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Activist Investor Nelson Peltz Names the Two Disney Board Members He Wants to Kick Out

Nelson Peltz, through his Trian Partners hedge fund, is seeking to shake up the Disney board by installing himself and ex-Disney CFO Jay Rasulo as directors, a looming proxy fight that has aggravated CEO Bob Iger.

Now Peltz has identified the two Disney board members he wants removed: Michael Froman and Maria Elena Lagomasino.

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Froman is president of the Council on Foreign Relations and former vice chairman and president, strategic growth at Mastercard. Lagomasino is CEO and managing partner of WE Family Offices and a former senior executive at JP Morgan Private Bank and Chase Manhattan Bank and a current director of the Coca-Cola Co.

In a Jan. 31 filing, Peltz’s Trian appealed to Disney shareholders to vote against Froman and Lagomasino and instead vote himself and Rasulo in as directors.

Per the filing, Trian is asking shareholders to withhold votes for Froman “because he has no experience as a public company director outside of Disney and has spent most of the past 25 years of his career in fields which appear largely unrelated to Disney’s businesses: working as a federal trade representative, a national security advisor, and a financial executive.” Trian noted that Froman has only one skill that is “central to Disney’s strategy,” citing Disney’s own proxy statement: brand, marketing and retail management.

Peltz had previously targeted Froman in Trian’s short-lived proxy fight a year ago.

Regarding Lagomasino, Trian said in the filing that “her background in wealth management also appears largely unrelated to Disney’s businesses and, like Mr. Froman, she only has one skill central to Disney’s strategy” — brand, marketing and retail management. The hedge fund continued, “Furthermore, as a member of Disney’s Compensation Committee since 2015 and its Chair since 2019, Ms. Lagomasino has overseen a number of misaligned compensation practices, including the award of a massive compensation package to Mr. Iger in connection with the acquisition of Twenty-First Century Fox, and more recently, the approval of a fiscal year 2023 compensation program that we believe fails to align the compensation of Disney executives with the Company’s financial and operational performance.”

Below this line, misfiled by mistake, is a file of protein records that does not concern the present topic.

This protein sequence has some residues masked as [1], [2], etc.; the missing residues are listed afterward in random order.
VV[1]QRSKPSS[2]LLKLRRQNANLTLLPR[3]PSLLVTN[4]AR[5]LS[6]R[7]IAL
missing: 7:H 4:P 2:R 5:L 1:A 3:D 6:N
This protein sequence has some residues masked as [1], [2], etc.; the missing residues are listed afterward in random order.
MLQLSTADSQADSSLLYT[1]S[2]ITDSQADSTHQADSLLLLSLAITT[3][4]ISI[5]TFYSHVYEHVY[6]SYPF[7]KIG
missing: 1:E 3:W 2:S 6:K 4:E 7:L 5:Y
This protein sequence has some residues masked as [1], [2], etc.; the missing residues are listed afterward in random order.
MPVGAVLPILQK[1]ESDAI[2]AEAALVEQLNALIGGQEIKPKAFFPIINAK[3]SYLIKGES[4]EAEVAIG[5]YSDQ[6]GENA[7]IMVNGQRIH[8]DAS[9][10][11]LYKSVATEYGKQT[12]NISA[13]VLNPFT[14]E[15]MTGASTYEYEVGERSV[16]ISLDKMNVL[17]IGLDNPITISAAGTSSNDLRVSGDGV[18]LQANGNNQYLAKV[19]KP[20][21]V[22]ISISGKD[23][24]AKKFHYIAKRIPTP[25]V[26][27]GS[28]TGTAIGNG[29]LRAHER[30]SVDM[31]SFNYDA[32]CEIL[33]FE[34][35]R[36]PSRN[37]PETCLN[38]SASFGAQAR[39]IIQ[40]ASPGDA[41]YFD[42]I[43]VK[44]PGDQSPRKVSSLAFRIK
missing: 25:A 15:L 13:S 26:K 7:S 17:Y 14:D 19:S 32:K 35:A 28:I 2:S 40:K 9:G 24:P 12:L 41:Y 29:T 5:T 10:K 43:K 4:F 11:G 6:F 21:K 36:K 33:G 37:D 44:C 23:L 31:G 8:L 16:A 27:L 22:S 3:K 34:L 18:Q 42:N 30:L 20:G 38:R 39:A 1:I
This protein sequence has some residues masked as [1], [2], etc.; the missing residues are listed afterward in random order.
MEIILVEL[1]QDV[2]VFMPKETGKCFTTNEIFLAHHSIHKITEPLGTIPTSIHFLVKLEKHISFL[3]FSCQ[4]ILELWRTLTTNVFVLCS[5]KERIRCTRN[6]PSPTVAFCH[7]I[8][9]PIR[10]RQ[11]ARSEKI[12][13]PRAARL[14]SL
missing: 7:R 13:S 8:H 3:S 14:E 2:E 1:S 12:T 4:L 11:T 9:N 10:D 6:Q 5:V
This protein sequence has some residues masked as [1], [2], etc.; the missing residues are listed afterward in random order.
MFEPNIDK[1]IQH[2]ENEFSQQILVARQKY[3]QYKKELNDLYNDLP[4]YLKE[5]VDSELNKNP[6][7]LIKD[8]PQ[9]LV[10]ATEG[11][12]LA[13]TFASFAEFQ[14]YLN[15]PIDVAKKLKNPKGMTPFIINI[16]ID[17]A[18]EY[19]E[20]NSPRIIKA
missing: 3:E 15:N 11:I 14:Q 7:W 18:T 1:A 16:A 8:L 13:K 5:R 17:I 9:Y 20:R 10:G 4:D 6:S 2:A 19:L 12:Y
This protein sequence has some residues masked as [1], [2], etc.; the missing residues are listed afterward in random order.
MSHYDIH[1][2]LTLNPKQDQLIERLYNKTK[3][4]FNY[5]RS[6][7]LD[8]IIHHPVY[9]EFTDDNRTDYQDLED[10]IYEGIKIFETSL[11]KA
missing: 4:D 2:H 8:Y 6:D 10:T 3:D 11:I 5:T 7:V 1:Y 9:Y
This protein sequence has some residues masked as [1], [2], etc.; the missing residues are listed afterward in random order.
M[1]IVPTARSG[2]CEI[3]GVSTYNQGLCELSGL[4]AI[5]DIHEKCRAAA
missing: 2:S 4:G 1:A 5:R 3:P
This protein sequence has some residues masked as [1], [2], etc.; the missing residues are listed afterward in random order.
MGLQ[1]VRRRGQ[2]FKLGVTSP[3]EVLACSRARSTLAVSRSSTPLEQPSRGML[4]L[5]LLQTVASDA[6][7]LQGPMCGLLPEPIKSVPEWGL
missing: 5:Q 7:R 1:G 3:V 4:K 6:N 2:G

In addition, according to Trian, both Froman and Lagomasino are on Disney’s Governance and Nominating Committee, “where they have overseen poor corporate governance and significant succession issues.”

Disney reps did not respond to requests for comment.

Trian controls about $3 billion worth of Disney’s shares, 78% of which are owned by former Marvel Entertainment chairman Ike Perlmutter. Disney alleges Perlmutter, who was terminated from the Marvel role last year, has a “longstanding personal agenda” against Iger.

It’s unclear whether Peltz’s Trian has enough shareholder support for the fund’s board nominees and other proposals. Trian wants Disney’s board to focus on five areas of reform, including corporate governance, streaming profitability — to “target and achieve Netflix-like margins” of 15%-20% by fiscal year 2027 — as well as reinvigorating Disney’s studios creative output and growth in Disney’s Parks and Experiences unit, and to “commit to a reasonable, defined payback period and return profile on ESPN flagship direct-to-consumer and communicate it in detail prior to launch.”

Also in its filing Wednesday, Trian recommended voting against the three board candidates nominated by Blackwells Capital, another Disney shareholder: Jessica Schell, a former Warner Bros. and NBCUniversal exec; Tribeca Film Festival co-founder Craig Hatkoff; and TaskRabbit founder Leah Solivan. Blackwells has blasted “Peltz’s reprise of a contrived campaign that is disconnected from the needs of Disney stakeholders.”

Trian said Hatkoff, Schell and Solivan do not have “the same level of relevant experience or qualifications stewarding large, consumer-oriented public companies” as Peltz and Rasulo do. The hedge fund also said that based on Blackwells’ SEC filing, the three nominees “appear to be content with Disney’s current turnaround efforts, rather than seeking to hold the Company accountable for improved performance.”

Disney, in its own proxy filing Jan. 16, formally rejected Trian’s nominations of Peltz and Rasulo to the board as well as the Blackwells candidates.

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